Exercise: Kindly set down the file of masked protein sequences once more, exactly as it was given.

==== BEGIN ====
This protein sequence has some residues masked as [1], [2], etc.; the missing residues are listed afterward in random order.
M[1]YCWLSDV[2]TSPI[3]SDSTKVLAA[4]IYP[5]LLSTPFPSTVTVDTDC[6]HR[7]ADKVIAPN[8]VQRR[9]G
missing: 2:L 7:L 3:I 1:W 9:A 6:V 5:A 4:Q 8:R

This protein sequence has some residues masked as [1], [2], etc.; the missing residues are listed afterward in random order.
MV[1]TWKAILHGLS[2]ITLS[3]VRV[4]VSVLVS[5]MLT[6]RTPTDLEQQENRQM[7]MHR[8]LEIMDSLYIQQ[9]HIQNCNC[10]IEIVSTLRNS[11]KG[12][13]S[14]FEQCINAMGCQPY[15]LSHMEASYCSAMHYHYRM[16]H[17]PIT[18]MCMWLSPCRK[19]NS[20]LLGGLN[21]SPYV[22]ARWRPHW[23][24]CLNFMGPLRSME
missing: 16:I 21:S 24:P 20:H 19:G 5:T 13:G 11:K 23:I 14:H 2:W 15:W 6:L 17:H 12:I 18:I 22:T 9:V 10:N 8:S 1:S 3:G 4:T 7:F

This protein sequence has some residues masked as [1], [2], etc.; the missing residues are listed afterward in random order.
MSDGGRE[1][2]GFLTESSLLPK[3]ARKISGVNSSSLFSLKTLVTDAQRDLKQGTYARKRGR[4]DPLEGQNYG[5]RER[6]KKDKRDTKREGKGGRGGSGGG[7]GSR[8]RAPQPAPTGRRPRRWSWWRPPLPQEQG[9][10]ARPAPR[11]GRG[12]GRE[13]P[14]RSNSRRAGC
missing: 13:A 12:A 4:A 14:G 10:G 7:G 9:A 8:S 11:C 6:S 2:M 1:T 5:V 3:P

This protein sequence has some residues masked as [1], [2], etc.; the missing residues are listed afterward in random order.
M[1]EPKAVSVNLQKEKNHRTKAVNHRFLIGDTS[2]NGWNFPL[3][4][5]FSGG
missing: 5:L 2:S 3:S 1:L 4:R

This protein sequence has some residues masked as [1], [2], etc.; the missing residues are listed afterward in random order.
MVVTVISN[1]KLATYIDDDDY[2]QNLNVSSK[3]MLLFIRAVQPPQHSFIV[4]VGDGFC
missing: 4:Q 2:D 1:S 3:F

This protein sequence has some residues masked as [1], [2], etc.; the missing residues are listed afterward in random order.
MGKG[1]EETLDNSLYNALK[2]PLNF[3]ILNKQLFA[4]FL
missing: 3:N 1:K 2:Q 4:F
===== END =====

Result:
This protein sequence has some residues masked as [1], [2], etc.; the missing residues are listed afterward in random order.
M[1]YCWLSDV[2]TSPI[3]SDSTKVLAA[4]IYP[5]LLSTPFPSTVTVDTDC[6]HR[7]ADKVIAPN[8]VQRR[9]G
missing: 2:L 7:L 3:I 1:W 9:A 6:V 5:A 4:Q 8:R

This protein sequence has some residues masked as [1], [2], etc.; the missing residues are listed afterward in random order.
MV[1]TWKAILHGLS[2]ITLS[3]VRV[4]VSVLVS[5]MLT[6]RTPTDLEQQENRQM[7]MHR[8]LEIMDSLYIQQ[9]HIQNCNC[10]IEIVSTLRNS[11]KG[12][13]S[14]FEQCINAMGCQPY[15]LSHMEASYCSAMHYHYRM[16]H[17]PIT[18]MCMWLSPCRK[19]NS[20]LLGGLN[21]SPYV[22]ARWRPHW[23][24]CLNFMGPLRSME
missing: 16:I 21:S 24:P 20:H 19:G 5:T 13:G 11:K 23:I 14:H 2:W 15:W 6:L 17:H 12:I 18:I 22:T 9:V 10:N 8:S 1:S 3:G 4:T 7:F

This protein sequence has some residues masked as [1], [2], etc.; the missing residues are listed afterward in random order.
MSDGGRE[1][2]GFLTESSLLPK[3]ARKISGVNSSSLFSLKTLVTDAQRDLKQGTYARKRGR[4]DPLEGQNYG[5]RER[6]KKDKRDTKREGKGGRGGSGGG[7]GSR[8]RAPQPAPTGRRPRRWSWWRPPLPQEQG[9][10]ARPAPR[11]GRG[12]GRE[13]P[14]RSNSRRAGC
missing: 13:A 12:A 4:A 14:G 10:G 7:G 9:A 8:S 11:C 6:S 2:M 1:T 5:V 3:P

This protein sequence has some residues masked as [1], [2], etc.; the missing residues are listed afterward in random order.
M[1]EPKAVSVNLQKEKNHRTKAVNHRFLIGDTS[2]NGWNFPL[3][4][5]FSGG
missing: 5:L 2:S 3:S 1:L 4:R

This protein sequence has some residues masked as [1], [2], etc.; the missing residues are listed afterward in random order.
MVVTVISN[1]KLATYIDDDDY[2]QNLNVSSK[3]MLLFIRAVQPPQHSFIV[4]VGDGFC
missing: 4:Q 2:D 1:S 3:F

This protein sequence has some residues masked as [1], [2], etc.; the missing residues are listed afterward in random order.
MGKG[1]EETLDNSLYNALK[2]PLNF[3]ILNKQLFA[4]FL
missing: 3:N 1:K 2:Q 4:F